Don’t know much and learning

I turned 50 this year. My body is tired. I grieve for the could-have-beens, the should-have-beens. I am disappointed by what I’ve learned about people I loved and respected.

But the exhaustion, grief and disappointment are invitations that I’ve been accepting again and again.

To attend a new party, to gather a new people, to do what brings me joy though it may appear illogical or a waste to others.

And I am learning how much I did not understand about myself and my place in the world. I am learning that I love learning new things and new people. I love learning what I didn’t know before.

I am learning ….

  • how necessary good counseling is to mental health
  • new insights into my life partner
  • how to play with my young adult kids
  • how important it is to spend time with friends who like and respect me
  • what resurrection really means
  • that I really do need to read and write and walk every day
  • that I am not weak because I have an autoimmune disorder and I don’t need to apologize or hide for my choices related to that condition
  • that I am smart and capable of making good decisions in hard circumstances
  • And I love recording what brings me life on my little blog. No one needs to read it but me. I am enough.

So I turned 50 this year, and I feel so thankful for this body that has carried so much, I am thankful for the grief that propels me to write a different story and I am thankful for the disappointment that forces me to build more life-giving relationships.

Doing all the things

Settled in the couch corner with my laptop and working through my to-do list — schedule Rachel’s orthodontist appointment, research a new Spanish curriculum for the girls, order the next violin book for —

“Mama, I just want to snuggle,” Prairie says, plopping down next to me and curling close.  She chats about her hair, aerial silks, the dog, her sinus headache…

Back to my list — I search for mattresses which the boys will need for college next month —

“Mama, can you rub my shoulder right here.  It hurts.”  I move my computer from my lap and turn to dig my fingers deep into Lincoln’s muscle.

Next on my list — pay the credit card —

Rachel settles beside me without a word, waiting for me to look at her.  I glance up, knowing I will see her smile, the one that says “I want you to pay attention to me but I don’t want to ask you to pay attention to me.”  Her back is conveniently located within my hand’s reach.  Just in case I should feel like giving her a scratch.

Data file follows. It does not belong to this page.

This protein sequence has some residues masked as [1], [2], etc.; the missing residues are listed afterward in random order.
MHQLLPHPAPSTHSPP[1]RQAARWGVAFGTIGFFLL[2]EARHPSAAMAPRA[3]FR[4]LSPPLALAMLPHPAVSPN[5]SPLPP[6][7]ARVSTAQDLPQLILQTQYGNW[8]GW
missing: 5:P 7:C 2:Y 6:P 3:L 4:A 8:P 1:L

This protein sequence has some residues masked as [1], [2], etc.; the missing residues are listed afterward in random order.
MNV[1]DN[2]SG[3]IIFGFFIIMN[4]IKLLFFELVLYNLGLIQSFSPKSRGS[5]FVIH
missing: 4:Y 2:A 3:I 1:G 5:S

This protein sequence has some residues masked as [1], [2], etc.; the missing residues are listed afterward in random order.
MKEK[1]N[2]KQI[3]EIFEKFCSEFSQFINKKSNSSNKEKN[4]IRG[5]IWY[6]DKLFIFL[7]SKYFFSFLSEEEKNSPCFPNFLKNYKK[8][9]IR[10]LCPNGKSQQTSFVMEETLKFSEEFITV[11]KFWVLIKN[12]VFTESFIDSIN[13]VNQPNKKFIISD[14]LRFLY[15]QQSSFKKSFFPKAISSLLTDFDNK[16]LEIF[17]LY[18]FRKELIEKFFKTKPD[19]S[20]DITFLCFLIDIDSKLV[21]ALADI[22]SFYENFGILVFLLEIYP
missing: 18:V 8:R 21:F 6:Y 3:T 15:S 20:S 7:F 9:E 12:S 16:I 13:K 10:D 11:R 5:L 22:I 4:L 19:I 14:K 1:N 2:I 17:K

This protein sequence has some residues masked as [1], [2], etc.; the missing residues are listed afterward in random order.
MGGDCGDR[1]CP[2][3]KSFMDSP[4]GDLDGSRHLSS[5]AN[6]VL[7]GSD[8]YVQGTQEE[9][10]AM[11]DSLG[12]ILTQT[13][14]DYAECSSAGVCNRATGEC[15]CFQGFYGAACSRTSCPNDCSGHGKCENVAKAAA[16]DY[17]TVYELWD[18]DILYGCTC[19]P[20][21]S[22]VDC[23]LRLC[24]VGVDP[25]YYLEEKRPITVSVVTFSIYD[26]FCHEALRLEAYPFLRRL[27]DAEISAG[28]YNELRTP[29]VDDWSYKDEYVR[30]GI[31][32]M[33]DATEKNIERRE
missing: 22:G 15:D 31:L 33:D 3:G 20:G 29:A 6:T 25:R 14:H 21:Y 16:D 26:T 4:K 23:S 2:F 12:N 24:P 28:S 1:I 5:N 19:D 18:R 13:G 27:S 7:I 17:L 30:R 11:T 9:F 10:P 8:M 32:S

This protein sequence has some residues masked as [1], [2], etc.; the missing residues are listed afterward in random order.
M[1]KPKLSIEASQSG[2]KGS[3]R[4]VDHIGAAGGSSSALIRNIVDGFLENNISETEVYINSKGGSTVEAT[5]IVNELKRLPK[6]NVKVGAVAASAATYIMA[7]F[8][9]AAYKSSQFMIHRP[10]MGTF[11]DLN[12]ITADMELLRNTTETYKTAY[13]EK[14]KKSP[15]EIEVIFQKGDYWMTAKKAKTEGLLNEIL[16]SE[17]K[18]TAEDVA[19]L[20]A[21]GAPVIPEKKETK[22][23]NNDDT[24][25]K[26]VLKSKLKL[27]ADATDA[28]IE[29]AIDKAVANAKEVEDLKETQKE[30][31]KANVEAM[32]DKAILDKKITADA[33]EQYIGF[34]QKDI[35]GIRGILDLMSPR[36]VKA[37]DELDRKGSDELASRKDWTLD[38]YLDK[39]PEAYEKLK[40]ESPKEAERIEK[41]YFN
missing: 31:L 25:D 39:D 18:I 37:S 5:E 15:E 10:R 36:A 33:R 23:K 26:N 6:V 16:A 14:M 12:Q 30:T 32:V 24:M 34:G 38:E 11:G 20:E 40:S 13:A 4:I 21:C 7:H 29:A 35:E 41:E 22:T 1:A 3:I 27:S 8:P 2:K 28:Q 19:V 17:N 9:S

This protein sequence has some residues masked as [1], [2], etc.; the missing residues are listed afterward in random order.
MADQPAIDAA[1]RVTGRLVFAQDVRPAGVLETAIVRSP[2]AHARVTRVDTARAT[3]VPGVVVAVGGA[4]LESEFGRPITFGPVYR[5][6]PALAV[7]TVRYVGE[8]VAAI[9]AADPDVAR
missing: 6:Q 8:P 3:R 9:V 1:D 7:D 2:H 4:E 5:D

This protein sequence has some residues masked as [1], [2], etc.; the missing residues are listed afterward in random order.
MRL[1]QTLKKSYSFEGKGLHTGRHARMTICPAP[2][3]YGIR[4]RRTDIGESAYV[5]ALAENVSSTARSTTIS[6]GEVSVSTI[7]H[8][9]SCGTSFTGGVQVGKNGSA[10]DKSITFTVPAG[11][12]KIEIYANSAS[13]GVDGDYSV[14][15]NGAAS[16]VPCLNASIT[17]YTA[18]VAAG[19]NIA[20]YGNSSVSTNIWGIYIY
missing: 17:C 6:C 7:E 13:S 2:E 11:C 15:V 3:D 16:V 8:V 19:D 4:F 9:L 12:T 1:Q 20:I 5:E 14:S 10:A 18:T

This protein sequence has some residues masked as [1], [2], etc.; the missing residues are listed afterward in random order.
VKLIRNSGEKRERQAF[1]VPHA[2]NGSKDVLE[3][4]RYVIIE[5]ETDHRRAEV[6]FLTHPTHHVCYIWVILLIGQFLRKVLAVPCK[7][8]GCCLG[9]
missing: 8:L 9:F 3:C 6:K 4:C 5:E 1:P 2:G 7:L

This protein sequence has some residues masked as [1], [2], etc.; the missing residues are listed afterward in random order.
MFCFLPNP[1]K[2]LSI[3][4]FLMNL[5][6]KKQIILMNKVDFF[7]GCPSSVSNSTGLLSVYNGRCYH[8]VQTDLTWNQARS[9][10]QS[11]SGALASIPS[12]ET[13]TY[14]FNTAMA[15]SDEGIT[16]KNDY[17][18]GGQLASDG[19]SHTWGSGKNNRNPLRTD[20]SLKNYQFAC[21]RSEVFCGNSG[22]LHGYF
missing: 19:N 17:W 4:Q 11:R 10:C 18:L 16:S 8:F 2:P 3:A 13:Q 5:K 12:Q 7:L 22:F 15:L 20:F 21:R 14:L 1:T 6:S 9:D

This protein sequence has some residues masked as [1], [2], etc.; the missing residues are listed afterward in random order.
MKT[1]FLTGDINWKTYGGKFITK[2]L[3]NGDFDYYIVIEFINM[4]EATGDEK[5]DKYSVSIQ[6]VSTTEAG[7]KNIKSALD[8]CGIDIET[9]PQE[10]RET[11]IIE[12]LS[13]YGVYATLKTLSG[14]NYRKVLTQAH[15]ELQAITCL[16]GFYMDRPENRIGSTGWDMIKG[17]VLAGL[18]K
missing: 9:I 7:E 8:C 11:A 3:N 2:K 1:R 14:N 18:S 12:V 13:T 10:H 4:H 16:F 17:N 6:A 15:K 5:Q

Soon after, I run up the stairs to change clothes.  I have 5 minutes to get ready for a 3 o’clock meeting in town.  “Mama,” says Sidney, catching me midway up the stairs, “I have a video to show you.  I think it will make you smile.”

I think about my to-do list.  I should start every day’s list with “Focused, in-the-moment, attention to each child.”

Lest I forget … while they do need me to be a responsible adult who pays the bills, schedules their dental needs, plan for their education … they need hugs, an attentive ear, massaging fingers, an interested eye, and a scratching hand more.  They need all the things that say “Love.”

Or maybe my to-do list can be squashed to one word — mothering.

The Benediction of a Moment

It is not even 8 am, and I hear

the engine of your pickup zooming up the driveway.

You have forgotten something.

Truck door slams, your steps thump across the porch,

the mudroom door opens, closes …

My ears trace your journey through our home,

up the stairs.  You are close enough that I hear you humming

or maybe singing under your breath.

There is a rushing in my chest —

tinkling, playful,


I allow myself to receive it —


You are alive

Your body is strong enough to rise early,

to work,

to run up stairs,

to sing.

Son, I was not sure this day would come,

(Can we ever be sure of days to come?),

but here we are


an ordinary day in which you swing a shovel,

work up a sweat in the summer sun.

So many weak, bed-ridden days we have had together, you and I.

We are forever changed.

And this Ordinary day of an Ordinary Life feels unbearably beautiful.

Even more so, when I reflect . . .

Could we have had THIS day, this moment

without all that came before?

Did all those sleepless, trembling, chemo-soaked yesterdays

lead us to this place?

Where we see ordinary as exquisite, dear and remarkable?